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Unformatted text preview: ES-142 Introduction to Beach and Shoreline ProcessesSpring 2008Instructor: Professor FitzGeraldDept. of Earth ScienceOffice: B-41, Stone ScienceTelephone: 617-353-2530, email: [email protected] Hrs: Monday - Friday 9:00 am - 4:00 pm most anytime I'm there (and I'm there most of the time).You may also make an appointment with me by phone, email, or after class.Course Texts:1) Beaches and Coasts, by Richard A. Davis, Jr. and Duncan M. FitzGerald2) Course reading material packet (please bring to class every day)Course Grading:Your grade for the course is based on four exams, three exams given during the semester and the final exam:•Three Exams:Test dates tentatively scheduled on: Feb 21st, Apr 3rd, May 1st(these dates subject to change)•Final Exam:Friday 9-11 am, 9thMayEach exam is worth 331/3 points. I count your highest three exam grades, including the final exam. I drop your lowest exam grade. Hourly exams are given roughly every four to five weeks. The exams include short answer questions, short essays, diagram drawing and discussion, matching and multiple-choice questions. Make-up exams are given only under extraordinary circumstances.Readings Readingsare assigned weekly. The exams cover reading assignments from the text and in the course material packet, as well as from movies, Power Points, and other class materials. Topics discussed in class are not necessarily covered in the reading assignments, and therefore attendancein class is mandatory.Optional Field Trip:An optional field trip will be taken to Cape Cod on 26 April 2008 (subject to change). The trip is the culmination of everything you learn in the classroom applied to the real world setting. Seven stops are chosen to illustrate particular coastal features and processes that have formed and are modifying various coastal environments. The stops include: Fourth Cliff drumlin and Humarock Beach, glacial cliffs at Stage Point, Sandy Neck spit and Barnstable marsh system, First Encounter Beach and tidal flats, Pamet River Inlet and jetty system, Provincetown parabolic dune fields, Chatham Light and New Inlet. I strongly urge you to go. We have a swell time!Class ParticipationQuestions and comments are welcomed and encouraged during class. Even though it is a large class, we discuss some controversial subjects, such as should one be allowed to protect their coastal dwellings from storms and erosion and what role government has in protecting beaches and barriers. We also talk about rising sea level and its effects on coastal environments....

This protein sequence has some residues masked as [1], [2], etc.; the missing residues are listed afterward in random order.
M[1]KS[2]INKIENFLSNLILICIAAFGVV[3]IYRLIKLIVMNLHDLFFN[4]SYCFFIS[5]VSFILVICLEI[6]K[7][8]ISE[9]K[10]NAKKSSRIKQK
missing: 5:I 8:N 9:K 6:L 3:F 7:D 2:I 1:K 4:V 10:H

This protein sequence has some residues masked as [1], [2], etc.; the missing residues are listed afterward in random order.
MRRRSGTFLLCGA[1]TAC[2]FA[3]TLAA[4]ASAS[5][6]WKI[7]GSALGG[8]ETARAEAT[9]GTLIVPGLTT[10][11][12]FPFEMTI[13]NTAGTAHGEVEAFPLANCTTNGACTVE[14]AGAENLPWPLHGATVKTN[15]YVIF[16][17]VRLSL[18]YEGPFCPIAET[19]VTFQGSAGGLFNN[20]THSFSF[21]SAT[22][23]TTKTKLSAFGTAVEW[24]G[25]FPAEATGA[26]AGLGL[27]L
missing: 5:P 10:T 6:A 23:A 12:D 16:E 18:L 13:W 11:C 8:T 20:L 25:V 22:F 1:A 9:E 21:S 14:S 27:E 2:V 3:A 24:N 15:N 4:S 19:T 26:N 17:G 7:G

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- Spring '08
- Sediment, sea level, Coast, Coastal geography, Tide